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Cardinal Collins Weekly Stewardship Message

The Way Forward

The spirit of stewardship is already present in our parishes. As I travel around in my mission as bishop, I am impressed by the generosity with which our priests, religious, and parishioners devote their time, talent, and treasure to the service of God and neighbour. We do not need to import the spirit of stewardship from somewhere else, as if it were lacking among us. Not at all. It would, after all, be odd if something so central to the Gospel were absent from our community. But we can more intentionally and systematically seek to foster stewardship in each of our parishes, so that all of us live fully as generous stewards of God’s many gifts. There are proven ways of doing this, and we can benefit from them.

Stewardship is an essential dimension of the vision underlying our pastoral plan. We are called by the Lord to the pastoral responsibility of caring for the gathered, for those who already are engaged in the life of faith; and we are sent by the Lord on the apostolic mission of reaching out to the scattered: to those who have drifted away from the Church, or who have not heard the Gospel. The creative use as stewards of our time, talent, and treasure will allow those who are gathered to form a community of Christians to be more fruitfully engaged in the life of the Gospel, and more inclined to reach out effectively to the scattered, and to offer to them an attractive example of a vibrant Christian community.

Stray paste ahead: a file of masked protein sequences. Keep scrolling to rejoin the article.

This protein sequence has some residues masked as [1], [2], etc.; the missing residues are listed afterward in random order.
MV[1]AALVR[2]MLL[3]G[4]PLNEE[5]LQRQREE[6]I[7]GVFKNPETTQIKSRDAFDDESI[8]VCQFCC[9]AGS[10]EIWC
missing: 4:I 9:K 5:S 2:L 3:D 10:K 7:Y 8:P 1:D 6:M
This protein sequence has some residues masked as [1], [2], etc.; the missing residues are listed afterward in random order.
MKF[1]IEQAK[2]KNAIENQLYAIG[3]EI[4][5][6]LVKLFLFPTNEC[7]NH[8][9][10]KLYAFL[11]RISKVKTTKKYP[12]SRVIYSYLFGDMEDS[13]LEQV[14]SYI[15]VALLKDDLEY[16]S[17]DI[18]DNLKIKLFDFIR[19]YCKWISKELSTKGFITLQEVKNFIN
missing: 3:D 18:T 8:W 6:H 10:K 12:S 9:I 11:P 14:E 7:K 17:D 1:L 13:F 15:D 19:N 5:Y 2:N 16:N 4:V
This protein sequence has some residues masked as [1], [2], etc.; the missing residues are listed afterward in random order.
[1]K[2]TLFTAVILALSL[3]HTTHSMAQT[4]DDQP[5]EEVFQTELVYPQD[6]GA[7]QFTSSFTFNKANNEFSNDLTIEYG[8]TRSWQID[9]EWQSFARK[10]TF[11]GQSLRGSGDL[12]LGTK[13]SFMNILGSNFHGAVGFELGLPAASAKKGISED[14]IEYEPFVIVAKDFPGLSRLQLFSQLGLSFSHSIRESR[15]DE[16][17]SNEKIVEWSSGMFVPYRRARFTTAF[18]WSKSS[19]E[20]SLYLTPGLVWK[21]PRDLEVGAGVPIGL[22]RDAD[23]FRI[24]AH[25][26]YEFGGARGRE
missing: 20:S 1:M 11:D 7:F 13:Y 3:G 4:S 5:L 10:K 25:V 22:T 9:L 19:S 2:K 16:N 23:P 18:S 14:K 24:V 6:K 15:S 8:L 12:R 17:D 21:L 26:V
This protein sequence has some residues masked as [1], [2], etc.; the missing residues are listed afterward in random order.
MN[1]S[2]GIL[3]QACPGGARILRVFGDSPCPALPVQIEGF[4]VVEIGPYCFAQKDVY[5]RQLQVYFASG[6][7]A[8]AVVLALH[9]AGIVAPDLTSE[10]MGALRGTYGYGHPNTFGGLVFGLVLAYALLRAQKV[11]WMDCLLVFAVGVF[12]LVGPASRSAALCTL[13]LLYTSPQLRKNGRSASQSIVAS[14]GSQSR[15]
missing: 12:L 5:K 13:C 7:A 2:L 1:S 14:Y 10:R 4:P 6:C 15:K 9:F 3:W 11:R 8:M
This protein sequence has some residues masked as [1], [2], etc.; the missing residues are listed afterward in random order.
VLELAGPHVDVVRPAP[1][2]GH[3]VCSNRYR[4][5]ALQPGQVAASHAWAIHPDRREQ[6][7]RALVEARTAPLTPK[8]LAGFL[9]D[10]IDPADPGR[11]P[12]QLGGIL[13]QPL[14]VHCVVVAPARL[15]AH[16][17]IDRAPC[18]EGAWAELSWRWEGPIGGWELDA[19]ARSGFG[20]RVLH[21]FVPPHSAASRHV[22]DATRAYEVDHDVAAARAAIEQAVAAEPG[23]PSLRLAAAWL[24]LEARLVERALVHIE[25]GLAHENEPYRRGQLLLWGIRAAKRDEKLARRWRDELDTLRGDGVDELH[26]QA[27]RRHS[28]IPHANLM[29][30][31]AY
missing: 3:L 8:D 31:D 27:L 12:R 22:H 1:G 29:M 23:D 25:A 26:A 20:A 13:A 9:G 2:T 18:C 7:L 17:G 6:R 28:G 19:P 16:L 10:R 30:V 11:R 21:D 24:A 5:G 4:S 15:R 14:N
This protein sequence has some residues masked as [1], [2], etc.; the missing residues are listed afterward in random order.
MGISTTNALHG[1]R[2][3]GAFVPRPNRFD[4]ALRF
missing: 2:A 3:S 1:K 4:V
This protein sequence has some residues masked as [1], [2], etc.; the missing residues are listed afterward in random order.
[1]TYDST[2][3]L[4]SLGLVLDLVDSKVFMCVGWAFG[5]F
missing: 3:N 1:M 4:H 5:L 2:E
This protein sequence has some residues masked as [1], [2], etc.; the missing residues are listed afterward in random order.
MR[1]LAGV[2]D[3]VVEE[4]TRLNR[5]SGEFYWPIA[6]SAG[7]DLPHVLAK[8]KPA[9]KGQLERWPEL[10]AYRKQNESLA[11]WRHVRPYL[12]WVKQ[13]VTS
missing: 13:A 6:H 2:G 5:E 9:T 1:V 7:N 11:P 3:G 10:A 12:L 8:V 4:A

The first pillar of the pastoral plan is the development of vibrant parishes, and that is precisely what stewardship is all about. The second pillar is vocations, of all kinds: we are called to determine with God’s help, how he wants us to be good stewards of the gifts he has given us in the vocation to which he has called us. Once we have discovered the path in life which God wants us to follow in our Christian life of discipleship, the spirit of stewardship will help us to be more fruitful in our vocation.

The third pillar is the care of those who are in need, as we reach out to them in love and justice. We do so by sharing our gifts with them, as good stewards of time, talent, and treasure. The fourth pillar is the mission to evangelize the culture. If a life of discipleship shaped by a commitment to stewardship leads us to use our gifts fruitfully, then our vibrant parishes, our dedicated Christians following their particular vocations, and our care for the needy will have an impact on our secular society, helping us to evangelize the secular culture.